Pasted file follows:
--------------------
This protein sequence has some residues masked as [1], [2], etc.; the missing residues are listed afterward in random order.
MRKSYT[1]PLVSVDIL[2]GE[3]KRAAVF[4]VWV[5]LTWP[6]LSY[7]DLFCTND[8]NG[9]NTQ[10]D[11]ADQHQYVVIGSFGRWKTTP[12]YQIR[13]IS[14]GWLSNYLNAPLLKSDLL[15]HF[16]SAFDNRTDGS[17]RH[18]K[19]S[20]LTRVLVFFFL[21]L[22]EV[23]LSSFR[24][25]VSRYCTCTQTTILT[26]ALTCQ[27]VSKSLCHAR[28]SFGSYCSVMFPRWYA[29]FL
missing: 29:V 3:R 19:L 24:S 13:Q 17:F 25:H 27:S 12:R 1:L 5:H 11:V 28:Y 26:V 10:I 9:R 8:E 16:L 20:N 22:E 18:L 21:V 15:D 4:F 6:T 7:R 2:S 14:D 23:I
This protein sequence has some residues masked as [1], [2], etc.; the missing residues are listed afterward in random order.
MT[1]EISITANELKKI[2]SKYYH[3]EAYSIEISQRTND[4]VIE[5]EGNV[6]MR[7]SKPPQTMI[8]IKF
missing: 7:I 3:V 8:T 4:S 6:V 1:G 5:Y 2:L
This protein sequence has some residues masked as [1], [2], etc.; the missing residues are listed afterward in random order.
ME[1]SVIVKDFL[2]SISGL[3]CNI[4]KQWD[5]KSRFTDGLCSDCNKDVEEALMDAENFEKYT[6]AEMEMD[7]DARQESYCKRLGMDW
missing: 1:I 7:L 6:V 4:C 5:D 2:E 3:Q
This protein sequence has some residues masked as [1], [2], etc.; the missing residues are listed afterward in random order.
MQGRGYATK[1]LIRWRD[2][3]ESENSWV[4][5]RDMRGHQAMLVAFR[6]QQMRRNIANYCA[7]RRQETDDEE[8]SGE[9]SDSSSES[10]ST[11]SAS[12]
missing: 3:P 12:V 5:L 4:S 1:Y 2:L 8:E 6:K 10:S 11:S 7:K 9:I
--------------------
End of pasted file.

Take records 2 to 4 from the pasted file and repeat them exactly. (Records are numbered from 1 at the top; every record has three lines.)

This protein sequence has some residues masked as [1], [2], etc.; the missing residues are listed afterward in random order.
MT[1]EISITANELKKI[2]SKYYH[3]EAYSIEISQRTND[4]VIE[5]EGNV[6]MR[7]SKPPQTMI[8]IKF
missing: 7:I 3:V 8:T 4:S 6:V 1:G 5:Y 2:L
This protein sequence has some residues masked as [1], [2], etc.; the missing residues are listed afterward in random order.
ME[1]SVIVKDFL[2]SISGL[3]CNI[4]KQWD[5]KSRFTDGLCSDCNKDVEEALMDAENFEKYT[6]AEMEMD[7]DARQESYCKRLGMDW
missing: 1:I 7:L 6:V 4:C 5:D 2:E 3:Q
This protein sequence has some residues masked as [1], [2], etc.; the missing residues are listed afterward in random order.
MQGRGYATK[1]LIRWRD[2][3]ESENSWV[4][5]RDMRGHQAMLVAFR[6]QQMRRNIANYCA[7]RRQETDDEE[8]SGE[9]SDSSSES[10]ST[11]SAS[12]
missing: 3:P 12:V 5:L 4:S 1:Y 2:L 8:E 6:K 10:S 11:S 7:K 9:I